German Court Suspends Online Gaming Case, Defers to CJEU on Consistancy of Law German Court Suspends Online Gaming Case, Defers to CJEU on Consistancy of Law
Mark Hillary, Creative Commons Attribution 2.0 License
Key Takeaways
  • Four questions posed to CJEU regarding compatibility of its online gambling law with EU law.
  • Suitability in question given its contradictory state and federal laws, with Schleswig-Holstein’s state law more liberal than the State Treaty.
  • Germany court maintains that its restrictive system is suitable if it can be justified for “legitimate public interest.”

The German Federal Court ruled to suspend its decision on the legality of its State Treaty on Gaming, Thursday, with questions submitted to the Court of Justice for the European Union (CJEU) regarding the consistency of its gambling framework.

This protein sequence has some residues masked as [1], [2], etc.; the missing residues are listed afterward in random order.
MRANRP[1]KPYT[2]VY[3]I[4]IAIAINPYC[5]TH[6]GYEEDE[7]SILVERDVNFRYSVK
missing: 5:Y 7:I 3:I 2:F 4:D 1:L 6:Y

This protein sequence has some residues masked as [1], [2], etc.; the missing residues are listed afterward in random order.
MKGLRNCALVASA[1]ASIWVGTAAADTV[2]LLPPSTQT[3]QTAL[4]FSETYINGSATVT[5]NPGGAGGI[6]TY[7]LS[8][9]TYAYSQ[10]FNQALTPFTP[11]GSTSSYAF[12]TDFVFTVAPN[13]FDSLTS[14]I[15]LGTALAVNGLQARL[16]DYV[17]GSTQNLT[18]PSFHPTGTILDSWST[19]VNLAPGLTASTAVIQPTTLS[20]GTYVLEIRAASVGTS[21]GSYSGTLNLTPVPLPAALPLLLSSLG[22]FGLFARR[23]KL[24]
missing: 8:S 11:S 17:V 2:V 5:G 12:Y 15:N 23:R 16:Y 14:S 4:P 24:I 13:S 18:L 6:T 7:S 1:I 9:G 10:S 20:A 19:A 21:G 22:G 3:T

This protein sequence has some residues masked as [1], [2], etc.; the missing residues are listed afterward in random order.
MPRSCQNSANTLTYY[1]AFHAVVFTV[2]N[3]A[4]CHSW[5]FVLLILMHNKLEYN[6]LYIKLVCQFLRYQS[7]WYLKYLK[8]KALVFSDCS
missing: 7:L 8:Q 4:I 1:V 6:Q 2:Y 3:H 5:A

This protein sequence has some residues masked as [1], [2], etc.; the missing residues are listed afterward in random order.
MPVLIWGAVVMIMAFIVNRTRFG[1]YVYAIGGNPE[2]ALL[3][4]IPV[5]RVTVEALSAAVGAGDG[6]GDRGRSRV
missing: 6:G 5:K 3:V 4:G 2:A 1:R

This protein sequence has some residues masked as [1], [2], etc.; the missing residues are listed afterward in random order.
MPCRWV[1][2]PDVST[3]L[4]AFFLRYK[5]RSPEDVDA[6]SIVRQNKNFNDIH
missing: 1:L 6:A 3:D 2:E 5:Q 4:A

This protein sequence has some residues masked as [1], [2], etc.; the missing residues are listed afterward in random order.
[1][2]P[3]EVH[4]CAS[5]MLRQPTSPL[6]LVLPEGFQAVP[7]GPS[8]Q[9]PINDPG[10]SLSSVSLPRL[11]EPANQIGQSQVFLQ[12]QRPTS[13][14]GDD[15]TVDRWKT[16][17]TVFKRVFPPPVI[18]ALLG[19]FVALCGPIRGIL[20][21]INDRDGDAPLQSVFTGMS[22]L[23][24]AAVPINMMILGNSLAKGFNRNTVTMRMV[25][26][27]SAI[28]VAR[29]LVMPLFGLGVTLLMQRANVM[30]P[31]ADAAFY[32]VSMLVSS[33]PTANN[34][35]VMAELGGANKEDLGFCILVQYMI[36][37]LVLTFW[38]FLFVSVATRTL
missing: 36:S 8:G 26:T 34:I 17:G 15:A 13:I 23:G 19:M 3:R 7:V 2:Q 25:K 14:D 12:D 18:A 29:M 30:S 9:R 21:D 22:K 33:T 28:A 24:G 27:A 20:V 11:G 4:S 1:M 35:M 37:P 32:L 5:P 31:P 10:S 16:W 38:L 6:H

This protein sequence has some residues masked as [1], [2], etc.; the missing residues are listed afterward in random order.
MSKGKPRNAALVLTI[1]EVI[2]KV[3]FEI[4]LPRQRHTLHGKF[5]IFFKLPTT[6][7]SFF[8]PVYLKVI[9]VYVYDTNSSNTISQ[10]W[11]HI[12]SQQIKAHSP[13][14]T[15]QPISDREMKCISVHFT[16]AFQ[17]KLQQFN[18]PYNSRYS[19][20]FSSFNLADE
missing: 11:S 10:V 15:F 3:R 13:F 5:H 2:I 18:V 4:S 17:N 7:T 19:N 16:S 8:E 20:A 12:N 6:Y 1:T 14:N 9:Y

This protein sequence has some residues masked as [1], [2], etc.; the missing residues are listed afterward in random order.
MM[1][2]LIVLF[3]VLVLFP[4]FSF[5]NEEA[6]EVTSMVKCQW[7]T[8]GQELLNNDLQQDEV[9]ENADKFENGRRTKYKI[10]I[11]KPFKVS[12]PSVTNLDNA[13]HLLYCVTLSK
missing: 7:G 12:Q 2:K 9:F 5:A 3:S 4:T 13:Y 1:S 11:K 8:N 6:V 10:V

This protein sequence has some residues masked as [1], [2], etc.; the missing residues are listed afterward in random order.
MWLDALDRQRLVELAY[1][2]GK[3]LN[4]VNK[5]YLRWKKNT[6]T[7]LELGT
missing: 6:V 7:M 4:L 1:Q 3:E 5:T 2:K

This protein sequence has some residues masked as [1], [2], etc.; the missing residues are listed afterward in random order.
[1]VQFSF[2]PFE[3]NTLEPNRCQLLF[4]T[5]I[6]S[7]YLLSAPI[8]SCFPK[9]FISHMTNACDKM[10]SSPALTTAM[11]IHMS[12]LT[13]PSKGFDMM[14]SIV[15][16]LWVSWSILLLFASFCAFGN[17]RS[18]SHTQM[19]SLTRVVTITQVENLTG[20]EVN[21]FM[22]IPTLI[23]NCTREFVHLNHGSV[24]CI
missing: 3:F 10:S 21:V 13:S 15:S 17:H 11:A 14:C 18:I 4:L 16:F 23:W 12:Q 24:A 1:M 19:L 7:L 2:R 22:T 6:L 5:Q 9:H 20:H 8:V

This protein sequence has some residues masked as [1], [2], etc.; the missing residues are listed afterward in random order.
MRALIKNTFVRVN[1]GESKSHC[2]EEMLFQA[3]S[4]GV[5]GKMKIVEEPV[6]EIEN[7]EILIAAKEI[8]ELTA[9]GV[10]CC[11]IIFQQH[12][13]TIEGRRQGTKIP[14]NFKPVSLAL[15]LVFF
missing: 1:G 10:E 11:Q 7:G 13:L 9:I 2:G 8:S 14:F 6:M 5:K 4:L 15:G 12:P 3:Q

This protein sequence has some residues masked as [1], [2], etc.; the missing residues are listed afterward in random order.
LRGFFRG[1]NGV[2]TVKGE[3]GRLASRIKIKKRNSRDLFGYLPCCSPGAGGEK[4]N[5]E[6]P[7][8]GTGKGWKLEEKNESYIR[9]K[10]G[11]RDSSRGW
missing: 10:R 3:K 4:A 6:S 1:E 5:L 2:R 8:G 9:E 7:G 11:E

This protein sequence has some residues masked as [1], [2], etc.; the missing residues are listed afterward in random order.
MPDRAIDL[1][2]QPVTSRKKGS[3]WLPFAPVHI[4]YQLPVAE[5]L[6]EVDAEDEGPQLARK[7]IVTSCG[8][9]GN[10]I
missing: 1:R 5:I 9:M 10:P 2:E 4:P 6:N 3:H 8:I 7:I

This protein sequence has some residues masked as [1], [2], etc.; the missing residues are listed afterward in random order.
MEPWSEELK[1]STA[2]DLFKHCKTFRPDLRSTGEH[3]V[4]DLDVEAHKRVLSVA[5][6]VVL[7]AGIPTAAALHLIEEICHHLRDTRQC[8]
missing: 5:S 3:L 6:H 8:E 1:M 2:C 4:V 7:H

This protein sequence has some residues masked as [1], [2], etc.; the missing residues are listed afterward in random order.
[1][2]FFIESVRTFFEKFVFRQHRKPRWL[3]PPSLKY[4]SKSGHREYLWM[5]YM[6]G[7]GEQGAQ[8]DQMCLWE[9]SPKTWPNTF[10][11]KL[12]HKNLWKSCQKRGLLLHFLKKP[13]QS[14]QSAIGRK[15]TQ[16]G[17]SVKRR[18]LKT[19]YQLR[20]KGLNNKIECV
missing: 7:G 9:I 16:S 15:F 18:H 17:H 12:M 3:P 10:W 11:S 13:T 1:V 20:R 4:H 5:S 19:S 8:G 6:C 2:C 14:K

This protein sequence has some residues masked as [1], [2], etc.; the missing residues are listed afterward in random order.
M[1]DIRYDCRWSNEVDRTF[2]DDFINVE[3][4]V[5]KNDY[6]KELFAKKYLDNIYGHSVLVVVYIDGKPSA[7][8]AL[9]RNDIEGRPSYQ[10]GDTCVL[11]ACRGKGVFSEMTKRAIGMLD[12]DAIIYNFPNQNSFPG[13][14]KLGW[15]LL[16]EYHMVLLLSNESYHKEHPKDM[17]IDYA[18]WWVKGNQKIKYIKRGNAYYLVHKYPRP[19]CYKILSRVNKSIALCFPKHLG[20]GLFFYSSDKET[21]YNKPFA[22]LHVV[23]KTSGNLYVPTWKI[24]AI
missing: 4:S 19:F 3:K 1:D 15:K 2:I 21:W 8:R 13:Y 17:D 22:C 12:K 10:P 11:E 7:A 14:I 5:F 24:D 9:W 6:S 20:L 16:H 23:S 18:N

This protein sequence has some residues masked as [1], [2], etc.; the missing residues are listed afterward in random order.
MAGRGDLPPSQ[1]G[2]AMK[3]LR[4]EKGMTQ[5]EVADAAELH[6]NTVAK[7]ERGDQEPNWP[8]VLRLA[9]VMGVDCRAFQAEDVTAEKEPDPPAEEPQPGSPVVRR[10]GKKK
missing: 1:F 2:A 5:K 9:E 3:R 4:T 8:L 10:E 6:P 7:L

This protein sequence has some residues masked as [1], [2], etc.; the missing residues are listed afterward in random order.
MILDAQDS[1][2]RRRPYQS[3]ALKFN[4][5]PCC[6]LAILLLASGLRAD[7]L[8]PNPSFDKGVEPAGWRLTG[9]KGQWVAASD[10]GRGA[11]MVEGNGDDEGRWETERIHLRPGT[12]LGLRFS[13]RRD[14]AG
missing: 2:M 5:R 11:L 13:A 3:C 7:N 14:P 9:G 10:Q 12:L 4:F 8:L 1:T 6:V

The restrictive online gaming treaty, now ratified by all 16 states, permits only 20 license for online sports betting and maintains online casino and poker games as unregulated.

Such restrictions are arguably inconsistent with free trade laws in the EU. The European Gaming and Betting Association (EGBA) previously urged the European Commission to judge its complaint on the “highly contentious” German system. It is one of nine member states with pending cases of infringement.

However, in a press release today, the German Court maintains that, as per CJEU case law, such restrictions on gambling activities are acceptable if they can be justified as existing for “legitimate public interest.”

The previously published EU Action Plan states much the same.

Member States usually offer legitimate reasons for the restriction of crossborder gambling services,” concluded the report, but warned countries “... must nonetheless demonstrate the suitability and necessity of the measure in question, in particular the existence of a problem linked to the public interest objective at stake and the consistency of the regulatory system.

It is the question of internal consistency that has lead the German Supreme Court to today defer its decision to the CJEU.